The Art Farmer Quartet – Live At The Half Note – Atlantic Records 1421 (1964)/Speakers Corner Records (2010), 37:26 ****1/2:
(Art Farmer – flugelhorn; Jim Hall – guitar; Steve Swallow – double bass; Walter Perkins – drums)
Like many emerging trumpet players in the post WW II music scene, Art Farmer was inspired by bebop. By his own admission, he was not entirely geared toward instrumental virtuosity and speed. Farmer’s vision for his trumpet play was tonality and sound. His first big break came with Lionel Hampton’s orchestra in 1952. He shared trumpet duties with Clifford Brown, Quincy Jones and Benny Bailey. His first recording as a band leader was the 1954 LP, Art Farmer Septet (featuring arrangements by Quincy Jones and Gigi Gryce). As a sideman, Farmer collaborated with Horace Silver, Gerry Mulligan, Thelonious Monk and Charles Mingus. His versatility and improvisational skills were enhanced by “experimental” work with composer Edgar Varese (1957). He formed an iconic sextet with Benny Golson that included McCoy Tyner. Additionally, he put together a trio and quartet that featured guitarist Jim Hall. in pursuit of his aesthetic musical vision, Farmer began exploring the flugelhorn. He was uniquely responsible for its ascension in the jazz world. Additionally, he pioneered the hybrid “flumpet”. The dedication to lyricism and warmth defined Farmer for the rest of his career.
Speakers Corner Records has released a 180-gram re-mastered vinyl of The Art Farmer Quartet – Live At The Half Note. Jazz artists have been inspired by live performance, and this album is no exception. Recorded with Jim Hall (guitar), Steve Swallow (double bass) and Walter Perkins (drums), five accessible numbers are explored with unique Art Farmer musical aesthetics. Side One opens with the perennial standard “Stompin’ At The Savoy”. The tribute to the Harlem club has been recorded by Chick Webb, Benny Goodman and Art Tatum among many. Hall, Swallow and Perkins implement a small ensemble resonant tempo. Farmer enters with his customary lyrical translation and glowing tonality. As the main theme is established, Farmer and Hall communicate in adroit counterpoint. Swallow’s skipping double bass lines are propulsive and he and Perkins are very cohesive. Hall’s extended solo is wildly improvisational, but with restrained precision. He straddles hot licks and trio interaction like a pianist. It is an inventive take on the vintage jazz touchstone. Up next, dual flugelhorn/guitar lead kicks off Miles Davis’ “Swing Spring”. Farmer percolates in a near bebop frenzy with the rhythm section in tight support. Hall delivers a solo with nuanced phrasing and descending runs. Perkins executes a gritty, syncopated drum solo. Art returns with stylish trills and sustained momentum.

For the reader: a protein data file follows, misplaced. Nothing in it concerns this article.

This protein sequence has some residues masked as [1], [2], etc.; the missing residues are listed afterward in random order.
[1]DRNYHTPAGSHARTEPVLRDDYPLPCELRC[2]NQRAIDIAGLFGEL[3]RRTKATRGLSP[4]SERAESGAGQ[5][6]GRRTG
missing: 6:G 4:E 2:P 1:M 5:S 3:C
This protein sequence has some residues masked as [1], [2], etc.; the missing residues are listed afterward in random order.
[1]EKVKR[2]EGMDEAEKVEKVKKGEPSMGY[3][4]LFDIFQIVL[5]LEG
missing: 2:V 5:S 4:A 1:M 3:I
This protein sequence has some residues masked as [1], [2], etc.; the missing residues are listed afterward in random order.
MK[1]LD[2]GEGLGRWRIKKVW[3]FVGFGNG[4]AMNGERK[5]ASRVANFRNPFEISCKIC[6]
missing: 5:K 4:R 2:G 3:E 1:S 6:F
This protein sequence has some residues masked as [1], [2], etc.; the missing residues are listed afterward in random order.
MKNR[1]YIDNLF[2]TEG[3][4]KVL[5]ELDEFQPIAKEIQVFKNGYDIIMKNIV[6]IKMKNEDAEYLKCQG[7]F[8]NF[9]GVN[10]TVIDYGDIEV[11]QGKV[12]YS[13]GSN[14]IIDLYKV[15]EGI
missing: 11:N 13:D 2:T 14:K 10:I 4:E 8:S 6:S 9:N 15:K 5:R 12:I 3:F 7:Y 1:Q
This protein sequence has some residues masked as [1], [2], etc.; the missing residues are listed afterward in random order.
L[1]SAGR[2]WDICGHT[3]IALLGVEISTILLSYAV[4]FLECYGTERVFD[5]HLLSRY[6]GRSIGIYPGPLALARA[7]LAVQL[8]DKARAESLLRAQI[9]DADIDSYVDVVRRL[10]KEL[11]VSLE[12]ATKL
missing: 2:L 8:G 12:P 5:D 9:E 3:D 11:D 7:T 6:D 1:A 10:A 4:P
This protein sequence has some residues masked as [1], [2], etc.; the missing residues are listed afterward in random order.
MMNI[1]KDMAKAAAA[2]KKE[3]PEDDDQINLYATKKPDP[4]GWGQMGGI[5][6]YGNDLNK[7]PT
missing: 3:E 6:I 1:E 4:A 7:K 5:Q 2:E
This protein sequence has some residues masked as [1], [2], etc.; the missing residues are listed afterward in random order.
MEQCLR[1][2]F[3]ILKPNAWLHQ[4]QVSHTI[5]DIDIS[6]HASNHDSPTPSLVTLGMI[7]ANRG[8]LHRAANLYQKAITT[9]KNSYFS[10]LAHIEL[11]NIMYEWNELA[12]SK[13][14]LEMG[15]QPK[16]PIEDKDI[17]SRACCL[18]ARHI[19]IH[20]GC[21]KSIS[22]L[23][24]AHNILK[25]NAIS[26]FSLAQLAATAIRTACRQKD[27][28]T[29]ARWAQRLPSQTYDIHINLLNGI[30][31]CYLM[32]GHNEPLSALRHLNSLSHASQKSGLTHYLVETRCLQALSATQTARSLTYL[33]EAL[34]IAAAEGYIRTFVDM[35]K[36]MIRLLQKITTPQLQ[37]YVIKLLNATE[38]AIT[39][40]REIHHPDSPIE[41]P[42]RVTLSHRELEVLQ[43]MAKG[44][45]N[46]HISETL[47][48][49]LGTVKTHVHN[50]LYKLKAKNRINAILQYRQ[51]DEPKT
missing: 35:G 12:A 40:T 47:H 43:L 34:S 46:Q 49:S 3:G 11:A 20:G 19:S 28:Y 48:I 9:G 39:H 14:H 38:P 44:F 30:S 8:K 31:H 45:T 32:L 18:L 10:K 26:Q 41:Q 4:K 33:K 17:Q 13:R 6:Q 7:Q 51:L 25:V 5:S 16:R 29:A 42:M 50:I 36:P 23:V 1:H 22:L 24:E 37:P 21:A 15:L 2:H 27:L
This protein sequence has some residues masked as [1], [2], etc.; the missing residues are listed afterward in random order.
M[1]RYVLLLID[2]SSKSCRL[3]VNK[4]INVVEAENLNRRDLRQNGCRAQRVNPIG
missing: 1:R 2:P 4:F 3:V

Side Two boasts three reinvented popular standards. “What’s New” began as a big band piece for Bob Crosby. It was subsequently recorded by Bing Crosby, Frank Sinatra, John Coltrane and Dexter Gordon, and ultimately as a centerpiece to Linda Ronstadt’s first album with Nelson Riddle. Here, Farmer plays with a sultry resonance that distills the melancholy. His runs are articulate and expressive. Another pop ditty “I Want To Be Happy” (from the 1925 play, No No Nanette) was captured with jazzy intonation by Ella Fitzgerald (with Chick Webb) in 1937. Farmer and the quartet flat out swing with chord modulations and catchy, halting rhythm patterns. His fluidity is showcased with vibrato-infused technique. Hall excels with a racing solo before Framer joins in the big finish. In a surprise, Farmer sits out the finale, “I’m Getting Sentimental Over You”. This beloved song was Tommy Dorsey’s band signature. After a moody introduction, Hall hits a mid-tempo groove with an eloquent flow of chords and notation. He is able to reign in distortion from his amplified guitar. A deft, bluesy tempo shift at the end is artful.
Speakers Corner Records has done a superb job in re-mastering The Art Farmer Quartet – Live At The Half Note to 180-gram vinyl. The stereo separation (and it is highly recommended to listen with a good pair of stereo headphones) is flawless. The integrity of the original Atlantic Records sound engineering mix is intact (including audience chatter). For a live session, there is an exceptional amount of finely tuned auditory detail. The flugelhorn is mellow and expansive.
Stompin’ At The Savoy
I Want To Be Happy
I’m Getting Sentimental Over You
Speakers Corner issues a sparkling re-mastered vinyl of a live set by Art Farmer.